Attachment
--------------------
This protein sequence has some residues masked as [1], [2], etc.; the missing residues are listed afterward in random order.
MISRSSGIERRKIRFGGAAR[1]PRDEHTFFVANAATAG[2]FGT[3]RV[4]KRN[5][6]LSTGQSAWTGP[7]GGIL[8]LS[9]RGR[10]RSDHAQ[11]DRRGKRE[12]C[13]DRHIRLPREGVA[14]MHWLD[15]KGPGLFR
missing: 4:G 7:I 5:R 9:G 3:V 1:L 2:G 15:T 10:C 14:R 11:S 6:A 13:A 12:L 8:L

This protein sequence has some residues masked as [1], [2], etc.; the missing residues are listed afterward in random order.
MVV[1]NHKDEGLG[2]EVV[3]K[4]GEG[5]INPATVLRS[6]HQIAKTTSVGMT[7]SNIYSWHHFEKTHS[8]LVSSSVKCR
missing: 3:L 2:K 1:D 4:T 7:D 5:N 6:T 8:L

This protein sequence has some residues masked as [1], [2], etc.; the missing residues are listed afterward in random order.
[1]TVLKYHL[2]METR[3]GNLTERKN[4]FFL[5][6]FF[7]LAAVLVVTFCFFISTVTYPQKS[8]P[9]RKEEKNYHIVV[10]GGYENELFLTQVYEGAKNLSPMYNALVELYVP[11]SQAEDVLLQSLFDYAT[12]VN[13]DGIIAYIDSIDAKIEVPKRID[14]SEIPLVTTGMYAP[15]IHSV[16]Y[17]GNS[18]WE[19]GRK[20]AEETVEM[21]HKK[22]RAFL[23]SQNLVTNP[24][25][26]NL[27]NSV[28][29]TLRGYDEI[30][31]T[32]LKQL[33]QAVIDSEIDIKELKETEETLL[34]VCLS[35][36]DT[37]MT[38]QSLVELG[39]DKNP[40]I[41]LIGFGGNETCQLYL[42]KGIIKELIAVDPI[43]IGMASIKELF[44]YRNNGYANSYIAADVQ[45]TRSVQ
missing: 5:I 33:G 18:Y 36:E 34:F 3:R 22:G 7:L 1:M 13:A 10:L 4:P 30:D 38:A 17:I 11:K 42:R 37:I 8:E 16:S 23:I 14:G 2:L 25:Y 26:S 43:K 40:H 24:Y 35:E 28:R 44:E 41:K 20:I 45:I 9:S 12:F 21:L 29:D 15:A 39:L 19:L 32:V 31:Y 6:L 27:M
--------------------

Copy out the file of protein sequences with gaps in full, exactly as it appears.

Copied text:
This protein sequence has some residues masked as [1], [2], etc.; the missing residues are listed afterward in random order.
MISRSSGIERRKIRFGGAAR[1]PRDEHTFFVANAATAG[2]FGT[3]RV[4]KRN[5][6]LSTGQSAWTGP[7]GGIL[8]LS[9]RGR[10]RSDHAQ[11]DRRGKRE[12]C[13]DRHIRLPREGVA[14]MHWLD[15]KGPGLFR
missing: 4:G 7:I 5:R 9:G 3:V 1:L 2:G 15:T 10:C 14:R 11:S 6:A 13:A 12:L 8:L

This protein sequence has some residues masked as [1], [2], etc.; the missing residues are listed afterward in random order.
MVV[1]NHKDEGLG[2]EVV[3]K[4]GEG[5]INPATVLRS[6]HQIAKTTSVGMT[7]SNIYSWHHFEKTHS[8]LVSSSVKCR
missing: 3:L 2:K 1:D 4:T 7:D 5:N 6:T 8:L

This protein sequence has some residues masked as [1], [2], etc.; the missing residues are listed afterward in random order.
[1]TVLKYHL[2]METR[3]GNLTERKN[4]FFL[5][6]FF[7]LAAVLVVTFCFFISTVTYPQKS[8]P[9]RKEEKNYHIVV[10]GGYENELFLTQVYEGAKNLSPMYNALVELYVP[11]SQAEDVLLQSLFDYAT[12]VN[13]DGIIAYIDSIDAKIEVPKRID[14]SEIPLVTTGMYAP[15]IHSV[16]Y[17]GNS[18]WE[19]GRK[20]AEETVEM[21]HKK[22]RAFL[23]SQNLVTNP[24][25][26]NL[27]NSV[28][29]TLRGYDEI[30][31]T[32]LKQL[33]QAVIDSEIDIKELKETEETLL[34]VCLS[35][36]DT[37]MT[38]QSLVELG[39]DKNP[40]I[41]LIGFGGNETCQLYL[42]KGIIKELIAVDPI[43]IGMASIKELF[44]YRNNGYANSYIAADVQ[45]TRSVQ
missing: 5:I 33:G 18:Y 36:E 34:F 3:R 22:G 7:L 1:M 13:A 10:L 4:P 30:D 38:A 17:I 11:K 42:R 37:I 8:E 16:S 23:I 14:G 2:L 25:Y 26:S 43:K 40:H 24:Y 35:E 28:R 44:E 41:K 20:I 45:I 9:S 12:F 21:L 29:D 15:A 39:L 19:L 32:V 31:Y 6:L 27:M